By Meg Johnson
As I have mentioned before, I struggled with figuring out what my role here at General Convention is. I have figured that out. However, I am beginning to wonder where young adults really fit it at GC. It seems to me that we all get lumped together when, in reality, we play very different roles and have vastly different obligations.
There is the Official Youth Presence that has seat and voice in the HOD, but no vote. There are 18 of them, ages 16-19 and there presence at the GC thus far as been powerful. I have heard many of them speak up for their passions and fighting for the future vision of the Church.
There is also our group, which is the Young Adult Initiative with Episcopal Peace Fellowship. We strive to advocate for peace and justice issues that we feel strongly about. We work towards testifying to any resolution that inspires us to give it a voice. We vehemently follow and track resolutions. We share our work and our reflections through every moment of GC through social media.
There is also the Young Adult Festival that is focused more on ministry during the GC and simply observing and learning more about GC in general.
With all these different groups that include Youth or Young Adult in the their names, I can see how it could become confusing and convoluted to keep track of work of the young adults at GC. However, an effort could be made by all at GC to know all the different groups and what each of their roles are here at GC.
This is an exciting GC because of all the discussion centered on including more young adults or ensuring that they are better represented. This is a step forward. But I cannot stop thinking that if everyone’s, and I mean everyone’s, mindsets about young adults doesn’t change, than we’ll all be in big trouble. Older generations need to view us as equals and realize the fact that though we may not have the experience, we tend to be folks that have a whole lot of vision and a lot of passion to see that vision brought forth to life. I find that quite exciting—especially in our time of desperate need for renewed visions.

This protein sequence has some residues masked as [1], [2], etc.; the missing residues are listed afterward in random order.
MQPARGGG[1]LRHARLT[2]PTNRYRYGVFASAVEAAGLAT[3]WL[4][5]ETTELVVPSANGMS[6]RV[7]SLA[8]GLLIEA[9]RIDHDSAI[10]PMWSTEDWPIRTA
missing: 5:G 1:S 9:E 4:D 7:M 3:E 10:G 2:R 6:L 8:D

Young adults themselves also need to change their mindset about themselves. We need to accept that we may not be treated as equals, but that we will not give up efforts to assert ourselves in a way that persuades others to see us equals. We also need to believe in ourselves. It is easy to say to ourselves that we don’t have experience and that our opinions don’t matter. Or we use our age as an excuse to not be involved or not speak up.
If we ourselves do not begin to see ourselves as equals and assert ourselves as equals, than no one else will begin to treat us like equals. It is true that we all have work to do if we want to be taken seriously, but it begins with the young adults. I know it is easy to give up. It is hard to keep going when you finally are courageous enough to speak up and then you feel like no one is listening or taking you seriously. This is the easy way out though. We must continue to raise up and make ourselves known because one of these days they are going to notice us and one of these days, they are going to realize what they’ve been missing out on for so long—our joy, energy, enthusiasm, and most importantly, our valid voice of vision and hope.
This blog post was reprinted with permission from the author and from the Episcopal Peace Fellowship Young Adult Initiative at General Convention 2012 blog.